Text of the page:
I started realizing that my skill set was being a prosecutor and putting away people for murder. That is a completely different skill set than what I needed to lead this organization effectively, to change it, and to have my vision come true. So, I started seeking out sources of that skill set. My first approach was to start reading management books. I would just go to Borders or Barnes & Noble and come out with a stack of books. I was devouring leadership and management books of all kinds. Then, I ultimately started hiring consultants to advise me as well. Over time, I learned more about what I was doing. I think over the past four years I have really kind of settled into a particular style and a direction and I think it has been much more successful.
Q: Have you had any mentors to whom you can point that have helped you along?
A: Not really any management mentors other than paid consultants. I think in a corporate setting you are groomed for a position like this. People have had it before you and you know who you can talk to and have mentors along those lines. This was just ‘Poof: I’m the Circuit Attorney’.
Q: What role does mentoring play in your leadership in how you approach your role as a leader?
A: I try to give as much training as I can to my managers and I really encourage them to do mentoring with their people and to help their people be great.
Q: How you would describe the leadership culture of the Circuit Attorney’s office?
A: We really focus on attracting and retaining great people. Since we do not have financial resources, we focus on development opportunities and work/life balance. We are all pretty much focused around development and retention of our people.
Q: What sort of impact has that culture had on the effectiveness of the office?
A: When I first took over, we had a lot of people who were complainers but not necessarily problem solvers. If you compare the culture and the feel of this office as compared to what it was 5 years ago, it is remarkably different. People are much more positive. Someone who has a negative attitude doesn’t feel comfortable here, so they tend to self-select themselves out and I think that is good. It is starting to show up in our conviction rate and our measurable outcome results. Turnover is going down and conviction rates are going up pretty remarkably.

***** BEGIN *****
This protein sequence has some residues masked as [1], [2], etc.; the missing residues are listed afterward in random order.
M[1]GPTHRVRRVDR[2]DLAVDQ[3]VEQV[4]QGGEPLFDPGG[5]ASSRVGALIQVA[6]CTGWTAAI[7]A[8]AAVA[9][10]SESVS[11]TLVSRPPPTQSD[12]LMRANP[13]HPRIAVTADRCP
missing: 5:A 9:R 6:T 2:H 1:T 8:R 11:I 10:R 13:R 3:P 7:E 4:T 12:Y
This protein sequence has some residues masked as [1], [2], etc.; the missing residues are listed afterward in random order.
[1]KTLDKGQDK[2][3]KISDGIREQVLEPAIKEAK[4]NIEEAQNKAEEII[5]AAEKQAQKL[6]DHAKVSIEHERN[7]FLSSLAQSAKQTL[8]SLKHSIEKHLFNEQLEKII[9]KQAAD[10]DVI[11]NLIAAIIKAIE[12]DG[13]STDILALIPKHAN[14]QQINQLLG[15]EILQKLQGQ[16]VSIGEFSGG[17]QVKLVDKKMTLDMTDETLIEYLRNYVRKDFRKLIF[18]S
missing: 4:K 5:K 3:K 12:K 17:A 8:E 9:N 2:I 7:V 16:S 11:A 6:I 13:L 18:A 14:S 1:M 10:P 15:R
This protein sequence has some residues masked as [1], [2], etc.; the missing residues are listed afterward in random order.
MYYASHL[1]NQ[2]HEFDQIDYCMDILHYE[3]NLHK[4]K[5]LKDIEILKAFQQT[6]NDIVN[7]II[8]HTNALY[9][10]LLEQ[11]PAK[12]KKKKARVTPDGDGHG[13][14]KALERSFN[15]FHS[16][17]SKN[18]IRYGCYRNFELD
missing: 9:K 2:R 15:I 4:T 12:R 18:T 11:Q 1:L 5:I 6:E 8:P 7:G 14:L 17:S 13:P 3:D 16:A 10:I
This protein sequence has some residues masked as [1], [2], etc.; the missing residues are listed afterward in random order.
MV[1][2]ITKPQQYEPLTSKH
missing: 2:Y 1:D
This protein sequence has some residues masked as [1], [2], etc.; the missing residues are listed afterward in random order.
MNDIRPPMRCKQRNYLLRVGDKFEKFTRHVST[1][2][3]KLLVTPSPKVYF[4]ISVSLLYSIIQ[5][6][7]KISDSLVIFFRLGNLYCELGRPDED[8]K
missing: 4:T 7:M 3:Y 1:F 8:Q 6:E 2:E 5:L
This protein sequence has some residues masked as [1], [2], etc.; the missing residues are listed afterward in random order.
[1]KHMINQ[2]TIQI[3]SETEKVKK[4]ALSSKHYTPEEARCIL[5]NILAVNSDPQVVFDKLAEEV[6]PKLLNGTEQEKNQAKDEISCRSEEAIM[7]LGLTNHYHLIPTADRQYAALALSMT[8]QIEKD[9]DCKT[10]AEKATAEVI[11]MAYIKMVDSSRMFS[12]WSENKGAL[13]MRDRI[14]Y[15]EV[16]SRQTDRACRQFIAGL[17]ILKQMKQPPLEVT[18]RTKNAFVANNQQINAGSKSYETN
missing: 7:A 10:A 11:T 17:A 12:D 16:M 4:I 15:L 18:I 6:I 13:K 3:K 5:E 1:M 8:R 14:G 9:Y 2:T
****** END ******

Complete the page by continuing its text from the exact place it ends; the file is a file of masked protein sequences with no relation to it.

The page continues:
Q: What are you doing to develop the next generation of leaders?
A: I spend a lot of time talking with them individually, and I encourage their managers to do that. I can go around and make sure that I have a conversation with them on a regular basis and check in with them and maintain a good relationship. I learned the hard way that being a good prosecutor and being a good manager are two entirely different skill sets with very little overlap. I try to have leadership meetings every month to provide training for managers. Occasionally, we will invite people who aren’t managers yet to that training because they are of a high enough level or they have expressed an interest in the next management position.
Q: Is there anything else you want to add about leadership or the role developing leaders plays in your organization?
A: It has been a tumultuous journey for me to find my way. I hate to say this because I don’t want to admit that I was so unqualified when I took office, but only in the political process can something like that happen. It is funny when I think about the campaign that my opponent and I had: ‘I have tried 5 homicides’. ‘Well, I have tried 4’. And we were arguing about those things which are completely irrelevant to your ability to do the job. It has been an amazing opportunity for me. I have really profited from it in terms of my personal development.